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I took Professor Morton's Canada and War course while he was teaching at the U of T in Mississauga. I believe he was President of Erindale College at the time. This would have been about 1985. I was a part-time student and on the verge of dropping out, but he convinced to stay and gave me some freedom on an essay deadline. I finished and passed the course. A great man and a veritable walking dictionary of Canadian military history. His other passion was Canadian socialist history. He was unashamedly left of centre, and alternated his published works between military subjects and the social history of Canada.

He was a great-grandson of Sir William Dillon Otter, of whom he wrote a biography. Dillon was also Professor Morton's middle name. His father, REA Morton, was temporarily promoted to Major-General and placed in command of the peacekeeping mission to Indo-China after the French-Indochina War. REA Morton was also late of the Fort Garry Horse which led to Professor Morton sitting as a member of the FGH executive committee.

Professor Morton's uncle, ROG Morton, was the CRA of the 5th Canadian Armoured Division that Major-General Simonds fired in Italy. ROG Morton had a successful post-war career and was promoted to Major-General.

Professor Morton's military service was in the RCASC, just like another RMC graduate who became a military historian, Jack Granatstein. Morton retired in 1964 with the rank of Captain.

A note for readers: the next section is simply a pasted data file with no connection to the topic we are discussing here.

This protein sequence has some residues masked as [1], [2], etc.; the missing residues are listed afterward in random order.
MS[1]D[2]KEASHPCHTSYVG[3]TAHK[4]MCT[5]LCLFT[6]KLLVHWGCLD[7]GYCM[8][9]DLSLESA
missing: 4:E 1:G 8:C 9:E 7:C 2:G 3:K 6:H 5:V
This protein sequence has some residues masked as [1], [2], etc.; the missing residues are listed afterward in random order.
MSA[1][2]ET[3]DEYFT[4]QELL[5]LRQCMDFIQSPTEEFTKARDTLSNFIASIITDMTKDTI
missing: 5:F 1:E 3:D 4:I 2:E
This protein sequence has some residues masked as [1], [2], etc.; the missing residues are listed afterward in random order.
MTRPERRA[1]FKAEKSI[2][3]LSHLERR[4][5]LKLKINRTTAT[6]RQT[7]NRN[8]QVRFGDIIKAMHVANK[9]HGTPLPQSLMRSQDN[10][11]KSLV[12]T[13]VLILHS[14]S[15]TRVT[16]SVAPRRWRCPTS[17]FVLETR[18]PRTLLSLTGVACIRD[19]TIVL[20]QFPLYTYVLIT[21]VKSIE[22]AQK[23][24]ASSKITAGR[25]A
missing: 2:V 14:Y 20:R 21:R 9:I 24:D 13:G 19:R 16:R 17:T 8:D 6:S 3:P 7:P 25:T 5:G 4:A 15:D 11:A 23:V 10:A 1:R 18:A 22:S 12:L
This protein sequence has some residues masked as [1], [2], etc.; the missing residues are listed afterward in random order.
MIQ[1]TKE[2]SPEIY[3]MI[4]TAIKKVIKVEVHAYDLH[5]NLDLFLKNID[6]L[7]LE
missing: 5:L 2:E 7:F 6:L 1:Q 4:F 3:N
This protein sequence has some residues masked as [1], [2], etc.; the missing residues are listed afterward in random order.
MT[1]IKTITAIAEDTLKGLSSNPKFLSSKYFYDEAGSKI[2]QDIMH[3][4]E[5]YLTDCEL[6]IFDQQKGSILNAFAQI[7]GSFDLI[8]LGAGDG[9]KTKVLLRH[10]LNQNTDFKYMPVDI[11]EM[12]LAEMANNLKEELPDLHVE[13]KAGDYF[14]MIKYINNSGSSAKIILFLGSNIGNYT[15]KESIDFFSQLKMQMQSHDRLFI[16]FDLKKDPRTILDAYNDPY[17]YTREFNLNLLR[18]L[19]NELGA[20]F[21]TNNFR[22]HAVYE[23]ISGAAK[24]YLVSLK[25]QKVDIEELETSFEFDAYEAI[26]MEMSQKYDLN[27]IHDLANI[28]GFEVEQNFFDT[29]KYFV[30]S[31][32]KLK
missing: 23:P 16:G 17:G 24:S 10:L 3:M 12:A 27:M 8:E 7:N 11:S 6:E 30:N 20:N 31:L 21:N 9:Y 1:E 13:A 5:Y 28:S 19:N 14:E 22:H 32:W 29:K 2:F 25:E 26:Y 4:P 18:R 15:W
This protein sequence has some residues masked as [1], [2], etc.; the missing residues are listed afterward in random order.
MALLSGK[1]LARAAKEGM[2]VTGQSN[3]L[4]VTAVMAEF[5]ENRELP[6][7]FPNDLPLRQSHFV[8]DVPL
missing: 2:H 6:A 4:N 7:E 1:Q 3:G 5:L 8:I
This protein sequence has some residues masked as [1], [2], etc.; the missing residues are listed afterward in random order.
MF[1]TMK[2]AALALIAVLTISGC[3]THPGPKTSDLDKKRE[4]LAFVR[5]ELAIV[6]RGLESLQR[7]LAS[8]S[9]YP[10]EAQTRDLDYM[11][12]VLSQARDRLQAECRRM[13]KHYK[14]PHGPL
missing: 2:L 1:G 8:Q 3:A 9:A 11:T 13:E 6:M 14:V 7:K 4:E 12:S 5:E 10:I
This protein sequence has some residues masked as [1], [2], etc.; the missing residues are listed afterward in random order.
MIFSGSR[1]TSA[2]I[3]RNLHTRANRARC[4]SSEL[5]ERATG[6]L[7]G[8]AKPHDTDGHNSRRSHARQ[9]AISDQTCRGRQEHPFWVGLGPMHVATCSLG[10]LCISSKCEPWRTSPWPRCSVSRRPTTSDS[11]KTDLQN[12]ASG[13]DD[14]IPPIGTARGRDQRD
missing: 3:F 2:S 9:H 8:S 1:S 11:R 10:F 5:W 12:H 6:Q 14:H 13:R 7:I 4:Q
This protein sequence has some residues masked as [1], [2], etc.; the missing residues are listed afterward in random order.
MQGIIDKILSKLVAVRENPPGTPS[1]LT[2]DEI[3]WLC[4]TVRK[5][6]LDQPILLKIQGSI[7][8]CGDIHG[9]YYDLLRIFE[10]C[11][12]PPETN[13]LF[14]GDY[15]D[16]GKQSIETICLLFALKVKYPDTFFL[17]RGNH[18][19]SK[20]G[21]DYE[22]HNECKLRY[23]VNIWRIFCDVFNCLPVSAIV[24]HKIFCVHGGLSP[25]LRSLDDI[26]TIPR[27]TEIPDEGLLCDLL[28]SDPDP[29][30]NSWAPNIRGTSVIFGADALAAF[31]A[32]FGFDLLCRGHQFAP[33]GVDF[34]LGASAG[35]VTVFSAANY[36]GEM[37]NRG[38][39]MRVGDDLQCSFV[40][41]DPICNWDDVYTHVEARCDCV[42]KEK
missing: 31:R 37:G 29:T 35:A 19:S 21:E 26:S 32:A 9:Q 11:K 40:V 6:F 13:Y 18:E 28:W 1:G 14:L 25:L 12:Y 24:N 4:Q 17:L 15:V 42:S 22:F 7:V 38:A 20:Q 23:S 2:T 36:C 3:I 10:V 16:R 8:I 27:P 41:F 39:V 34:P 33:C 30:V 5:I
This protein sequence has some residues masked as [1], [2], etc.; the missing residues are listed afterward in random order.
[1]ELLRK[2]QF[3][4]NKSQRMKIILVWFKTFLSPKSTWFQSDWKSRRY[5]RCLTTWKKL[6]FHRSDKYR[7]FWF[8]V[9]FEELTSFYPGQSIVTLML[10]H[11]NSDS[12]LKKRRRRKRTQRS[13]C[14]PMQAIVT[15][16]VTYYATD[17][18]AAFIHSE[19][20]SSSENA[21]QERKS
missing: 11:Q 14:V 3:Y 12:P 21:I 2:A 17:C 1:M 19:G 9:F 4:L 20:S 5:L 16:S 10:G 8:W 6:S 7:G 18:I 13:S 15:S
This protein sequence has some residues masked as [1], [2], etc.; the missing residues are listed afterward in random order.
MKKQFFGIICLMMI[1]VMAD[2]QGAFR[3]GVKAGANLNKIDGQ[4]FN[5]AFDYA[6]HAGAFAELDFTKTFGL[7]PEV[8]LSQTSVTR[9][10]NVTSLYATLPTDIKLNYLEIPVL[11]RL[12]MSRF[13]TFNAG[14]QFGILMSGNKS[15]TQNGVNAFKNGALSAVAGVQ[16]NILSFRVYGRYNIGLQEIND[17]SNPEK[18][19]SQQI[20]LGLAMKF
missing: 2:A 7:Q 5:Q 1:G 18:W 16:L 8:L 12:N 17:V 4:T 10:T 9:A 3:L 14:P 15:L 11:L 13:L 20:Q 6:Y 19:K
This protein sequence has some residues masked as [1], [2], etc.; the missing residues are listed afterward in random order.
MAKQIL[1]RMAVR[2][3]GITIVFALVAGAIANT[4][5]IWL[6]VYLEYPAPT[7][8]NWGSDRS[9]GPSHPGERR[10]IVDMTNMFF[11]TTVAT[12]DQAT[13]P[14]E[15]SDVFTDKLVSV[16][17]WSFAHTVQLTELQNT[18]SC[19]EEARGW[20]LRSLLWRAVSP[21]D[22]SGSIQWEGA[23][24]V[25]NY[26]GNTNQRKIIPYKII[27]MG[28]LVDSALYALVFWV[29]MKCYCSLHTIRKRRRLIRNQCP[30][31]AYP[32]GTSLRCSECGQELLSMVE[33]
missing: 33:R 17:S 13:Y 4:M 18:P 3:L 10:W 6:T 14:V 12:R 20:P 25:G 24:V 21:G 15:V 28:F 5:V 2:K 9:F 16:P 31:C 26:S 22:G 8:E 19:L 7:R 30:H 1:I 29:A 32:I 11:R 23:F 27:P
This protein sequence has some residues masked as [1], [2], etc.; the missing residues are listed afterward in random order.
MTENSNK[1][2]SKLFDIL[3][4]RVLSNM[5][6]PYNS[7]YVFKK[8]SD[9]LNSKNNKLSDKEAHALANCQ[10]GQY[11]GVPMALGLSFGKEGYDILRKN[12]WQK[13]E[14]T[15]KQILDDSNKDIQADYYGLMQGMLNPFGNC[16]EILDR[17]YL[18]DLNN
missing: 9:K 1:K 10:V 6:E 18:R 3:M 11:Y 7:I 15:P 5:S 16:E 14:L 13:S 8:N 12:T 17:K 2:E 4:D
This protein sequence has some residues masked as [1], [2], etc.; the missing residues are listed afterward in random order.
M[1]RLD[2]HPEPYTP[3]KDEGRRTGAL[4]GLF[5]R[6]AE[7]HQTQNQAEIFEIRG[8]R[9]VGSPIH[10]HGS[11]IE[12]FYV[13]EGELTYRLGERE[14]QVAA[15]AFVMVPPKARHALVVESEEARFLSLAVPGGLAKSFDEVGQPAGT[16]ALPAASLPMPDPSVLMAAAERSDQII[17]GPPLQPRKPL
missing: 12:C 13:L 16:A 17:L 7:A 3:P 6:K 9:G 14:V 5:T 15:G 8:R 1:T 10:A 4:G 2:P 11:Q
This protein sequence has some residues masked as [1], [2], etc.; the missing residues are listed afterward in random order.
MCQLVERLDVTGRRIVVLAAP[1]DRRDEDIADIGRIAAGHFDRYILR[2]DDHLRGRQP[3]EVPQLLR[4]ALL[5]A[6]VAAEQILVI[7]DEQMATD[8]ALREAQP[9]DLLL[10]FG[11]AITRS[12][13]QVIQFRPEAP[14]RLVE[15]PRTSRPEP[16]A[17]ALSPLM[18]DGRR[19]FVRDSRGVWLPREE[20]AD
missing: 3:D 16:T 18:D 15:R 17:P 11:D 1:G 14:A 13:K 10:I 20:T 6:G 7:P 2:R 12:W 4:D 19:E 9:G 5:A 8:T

While not the first RMC graduate to obtain a Rhodes scholarship, he was the first to attain one while still enrolled at the College. This was done without the technicality of his receiving a BA from the College.

Just a few pieces of trivia I've learned over the years about a person I was proud to say I had met.

Cheers,
Dan.

Des-Morton.jpg
 

Strike

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Although I was an engineering student at RMC, like everyone else, history was one of those topics that was mandatory for the first 2 years and an option for an arts elective in the last two. I vividly remember the textbooks we used specifically because of how well they were written and how much they pulled the reader in. They were all textbooks written by Morton. He had an ability to turn a history book into an interesting story and I found myself reading ahead sometimes.

I never had the pleasure of meeting the man but his work did have an impact on me.
 

daftandbarmy

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Strike said:
Although I was an engineering student at RMC, like everyone else, history was one of those topics that was mandatory for the first 2 years and an option for an arts elective in the last two. I vividly remember the textbooks we used specifically because of how well they were written and how much they pulled the reader in. They were all textbooks written by Morton. He had an ability to turn a history book into an interesting story and I found myself reading ahead sometimes.

I never had the pleasure of meeting the man but his work did have an impact on me.

The most important part of History is the story. Historians, like Morton, intrinsically understand that fact: https://www.youtube.com/watch?v=aXbi_H064yU